1. Introduction

The use of intraoral scanners is a growing phenomenon involving many areas of dentistry. Several studies in literature showed the accuracy of this method, investigating single elements or arch’s portions commonly used in restorative or prosthodontic dentistry, such as crowns, inlays, onlays, and bridges [14].

The use of digital casts has been proposed also for full-arch approach, thus allowing use for orthodontic purposes, such as for diagnosis, appliance fabrication, and outcome evaluation [5, 6]. Previous authors evaluated the validity of alginate impressions [7] and digitalization of gypsum or plaster models [8]. Recently, full-arch scan directly on patient’s mouth has been proposed during different phases of orthodontic treatment [9].

The use of the intraoral scanner allows the operator to work immediately on the image obtained by completely eliminating the cleansing, disinfection, and casting steps of the traditional alginate method [10]. Additionally, the time spent on packing and sending models to the lab is claimed to be greatly reduced because it is possible to send immediately the file obtained through scanning. Therefore, the development of the scanners could potentially replace in the future either alginate impressions and digitization of gypsum models. In fact, intraoral scanners nowadays present lower shift values for lines and angles measurements than the conventional impression technique followed by indirect digitalization [11, 12] and similar clinical precision compared with conventional impressions [1, 13].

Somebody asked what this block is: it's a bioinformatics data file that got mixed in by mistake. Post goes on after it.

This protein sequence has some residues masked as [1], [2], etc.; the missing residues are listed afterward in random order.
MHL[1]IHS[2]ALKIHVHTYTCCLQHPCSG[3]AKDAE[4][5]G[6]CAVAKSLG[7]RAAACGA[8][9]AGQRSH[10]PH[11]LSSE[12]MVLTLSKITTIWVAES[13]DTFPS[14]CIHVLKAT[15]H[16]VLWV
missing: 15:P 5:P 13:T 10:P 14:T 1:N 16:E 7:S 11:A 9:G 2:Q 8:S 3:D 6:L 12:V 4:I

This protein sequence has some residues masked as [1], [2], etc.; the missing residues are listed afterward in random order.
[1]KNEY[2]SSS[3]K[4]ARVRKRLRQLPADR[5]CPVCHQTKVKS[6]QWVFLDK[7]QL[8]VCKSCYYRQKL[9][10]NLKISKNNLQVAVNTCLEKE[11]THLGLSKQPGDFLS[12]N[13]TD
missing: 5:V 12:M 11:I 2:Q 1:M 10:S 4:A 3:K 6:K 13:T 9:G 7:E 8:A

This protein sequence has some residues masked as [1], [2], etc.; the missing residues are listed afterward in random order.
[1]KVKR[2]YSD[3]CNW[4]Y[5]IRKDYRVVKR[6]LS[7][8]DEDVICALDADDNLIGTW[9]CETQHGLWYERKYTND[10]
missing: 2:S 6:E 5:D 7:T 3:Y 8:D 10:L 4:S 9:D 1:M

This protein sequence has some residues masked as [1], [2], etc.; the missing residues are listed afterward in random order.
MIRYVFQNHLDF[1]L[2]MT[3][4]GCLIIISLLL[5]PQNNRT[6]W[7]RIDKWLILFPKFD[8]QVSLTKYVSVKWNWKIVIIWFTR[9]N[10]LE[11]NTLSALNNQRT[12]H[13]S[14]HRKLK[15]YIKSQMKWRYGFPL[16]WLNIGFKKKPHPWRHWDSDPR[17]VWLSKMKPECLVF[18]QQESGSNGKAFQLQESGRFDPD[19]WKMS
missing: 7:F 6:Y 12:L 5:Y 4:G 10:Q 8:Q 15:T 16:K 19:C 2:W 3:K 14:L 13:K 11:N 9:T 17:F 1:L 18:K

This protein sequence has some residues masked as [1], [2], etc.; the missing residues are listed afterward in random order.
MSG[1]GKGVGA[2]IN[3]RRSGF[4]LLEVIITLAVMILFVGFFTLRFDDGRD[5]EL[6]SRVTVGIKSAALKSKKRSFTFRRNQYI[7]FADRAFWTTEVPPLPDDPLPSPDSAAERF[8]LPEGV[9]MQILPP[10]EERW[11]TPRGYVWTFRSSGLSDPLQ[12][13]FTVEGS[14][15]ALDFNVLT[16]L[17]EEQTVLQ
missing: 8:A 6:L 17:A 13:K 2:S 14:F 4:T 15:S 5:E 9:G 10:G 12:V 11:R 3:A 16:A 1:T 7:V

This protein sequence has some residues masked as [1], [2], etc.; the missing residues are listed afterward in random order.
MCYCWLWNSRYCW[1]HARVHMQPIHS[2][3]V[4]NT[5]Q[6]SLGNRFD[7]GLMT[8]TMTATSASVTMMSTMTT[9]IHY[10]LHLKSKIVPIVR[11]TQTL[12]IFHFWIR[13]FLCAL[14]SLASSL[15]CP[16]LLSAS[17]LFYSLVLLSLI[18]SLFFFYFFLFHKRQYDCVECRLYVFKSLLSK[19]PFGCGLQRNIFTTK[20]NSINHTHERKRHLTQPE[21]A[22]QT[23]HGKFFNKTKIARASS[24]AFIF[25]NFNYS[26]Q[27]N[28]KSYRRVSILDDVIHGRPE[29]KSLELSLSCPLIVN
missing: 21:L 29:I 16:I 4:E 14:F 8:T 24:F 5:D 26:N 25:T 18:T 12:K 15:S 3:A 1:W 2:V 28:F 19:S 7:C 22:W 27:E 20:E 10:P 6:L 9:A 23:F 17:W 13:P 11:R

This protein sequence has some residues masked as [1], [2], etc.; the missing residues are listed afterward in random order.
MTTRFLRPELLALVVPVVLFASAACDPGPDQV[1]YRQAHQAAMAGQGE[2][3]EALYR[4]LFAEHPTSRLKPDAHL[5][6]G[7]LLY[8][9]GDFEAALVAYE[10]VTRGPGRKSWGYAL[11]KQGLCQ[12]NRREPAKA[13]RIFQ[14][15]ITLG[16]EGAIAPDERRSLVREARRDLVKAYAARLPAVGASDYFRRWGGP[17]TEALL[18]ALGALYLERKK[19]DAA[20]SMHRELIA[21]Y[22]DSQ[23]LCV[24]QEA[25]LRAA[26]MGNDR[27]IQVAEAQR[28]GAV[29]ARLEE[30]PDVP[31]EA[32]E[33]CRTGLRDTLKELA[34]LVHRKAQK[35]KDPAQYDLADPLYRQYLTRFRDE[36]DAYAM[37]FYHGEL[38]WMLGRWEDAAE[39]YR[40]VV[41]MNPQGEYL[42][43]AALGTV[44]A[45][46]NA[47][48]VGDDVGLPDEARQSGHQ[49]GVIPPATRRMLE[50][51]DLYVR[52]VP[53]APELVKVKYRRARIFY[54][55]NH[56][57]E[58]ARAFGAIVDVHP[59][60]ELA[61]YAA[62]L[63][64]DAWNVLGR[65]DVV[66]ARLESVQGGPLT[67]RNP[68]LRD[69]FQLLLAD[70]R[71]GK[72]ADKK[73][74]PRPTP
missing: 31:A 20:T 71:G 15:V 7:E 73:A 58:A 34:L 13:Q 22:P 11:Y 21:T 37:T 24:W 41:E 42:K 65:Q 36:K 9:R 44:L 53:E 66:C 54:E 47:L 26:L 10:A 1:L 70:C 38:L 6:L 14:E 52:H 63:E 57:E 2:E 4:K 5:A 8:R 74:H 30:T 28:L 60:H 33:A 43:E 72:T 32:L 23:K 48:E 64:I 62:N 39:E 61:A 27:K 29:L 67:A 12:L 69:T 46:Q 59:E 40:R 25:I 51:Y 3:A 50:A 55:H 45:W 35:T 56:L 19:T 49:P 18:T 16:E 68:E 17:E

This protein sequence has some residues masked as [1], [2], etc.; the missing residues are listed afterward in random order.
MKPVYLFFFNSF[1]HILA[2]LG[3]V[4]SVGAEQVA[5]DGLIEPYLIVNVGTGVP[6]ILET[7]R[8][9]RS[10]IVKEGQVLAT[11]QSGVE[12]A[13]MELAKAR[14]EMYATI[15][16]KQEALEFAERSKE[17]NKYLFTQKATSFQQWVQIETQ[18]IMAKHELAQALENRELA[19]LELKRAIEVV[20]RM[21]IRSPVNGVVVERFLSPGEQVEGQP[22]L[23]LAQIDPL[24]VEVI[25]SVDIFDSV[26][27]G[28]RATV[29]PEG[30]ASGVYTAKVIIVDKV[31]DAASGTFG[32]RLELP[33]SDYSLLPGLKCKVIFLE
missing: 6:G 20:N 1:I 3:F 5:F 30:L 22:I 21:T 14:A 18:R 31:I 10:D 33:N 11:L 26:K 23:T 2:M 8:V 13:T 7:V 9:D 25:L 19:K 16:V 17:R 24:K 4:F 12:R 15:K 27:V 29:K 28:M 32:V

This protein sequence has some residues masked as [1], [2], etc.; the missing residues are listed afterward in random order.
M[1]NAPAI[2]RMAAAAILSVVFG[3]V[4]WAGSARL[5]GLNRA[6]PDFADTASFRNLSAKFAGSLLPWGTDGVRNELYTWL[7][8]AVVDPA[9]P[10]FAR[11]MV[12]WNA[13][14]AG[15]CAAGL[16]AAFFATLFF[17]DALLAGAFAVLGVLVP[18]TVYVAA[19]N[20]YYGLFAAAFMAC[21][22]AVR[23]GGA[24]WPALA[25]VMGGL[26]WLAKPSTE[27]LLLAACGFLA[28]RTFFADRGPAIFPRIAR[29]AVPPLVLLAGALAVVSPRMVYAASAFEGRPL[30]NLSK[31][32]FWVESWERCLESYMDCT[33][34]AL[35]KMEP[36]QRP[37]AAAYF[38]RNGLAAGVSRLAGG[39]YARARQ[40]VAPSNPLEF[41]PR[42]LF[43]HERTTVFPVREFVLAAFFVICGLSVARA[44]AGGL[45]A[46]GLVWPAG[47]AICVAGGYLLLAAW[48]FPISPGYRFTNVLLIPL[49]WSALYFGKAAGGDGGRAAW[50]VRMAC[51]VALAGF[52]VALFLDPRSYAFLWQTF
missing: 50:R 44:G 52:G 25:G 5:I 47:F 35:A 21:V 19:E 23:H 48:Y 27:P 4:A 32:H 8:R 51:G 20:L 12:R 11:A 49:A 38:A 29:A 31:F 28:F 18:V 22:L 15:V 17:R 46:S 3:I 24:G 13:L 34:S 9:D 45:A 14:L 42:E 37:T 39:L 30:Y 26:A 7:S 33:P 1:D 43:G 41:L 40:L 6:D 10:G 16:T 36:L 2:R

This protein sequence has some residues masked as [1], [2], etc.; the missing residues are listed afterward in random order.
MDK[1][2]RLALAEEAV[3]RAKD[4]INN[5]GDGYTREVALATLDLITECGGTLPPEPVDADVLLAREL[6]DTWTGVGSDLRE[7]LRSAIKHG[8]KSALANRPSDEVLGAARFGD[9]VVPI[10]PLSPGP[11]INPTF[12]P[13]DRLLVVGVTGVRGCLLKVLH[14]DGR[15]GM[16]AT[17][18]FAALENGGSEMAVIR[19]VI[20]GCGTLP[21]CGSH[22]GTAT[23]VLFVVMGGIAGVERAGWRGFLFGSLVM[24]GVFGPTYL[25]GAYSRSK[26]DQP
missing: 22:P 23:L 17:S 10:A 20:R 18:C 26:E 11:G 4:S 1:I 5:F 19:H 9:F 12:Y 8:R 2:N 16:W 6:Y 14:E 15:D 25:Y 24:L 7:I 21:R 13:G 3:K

However, new technologies have to be extensively tested in order to be accepted to replace traditional methods. At the present time, there are a small number of studies in literature about the accuracy of measurements on digital full arches obtained with intraoral scanners, as well as the amount of data pertaining to scan time and patient satisfaction index [5]. Moreover, to our knowledge, there is no scientific research that evaluated a powder-free digital impression method for orthodontic purposes.

On the basis of these considerations, the objective of the present study was to evaluate

(1) the accuracy of analog measurement of gypsum casts compared with virtual 3D models obtained by direct and indirect data capturing with a powder-free intraoral scanner,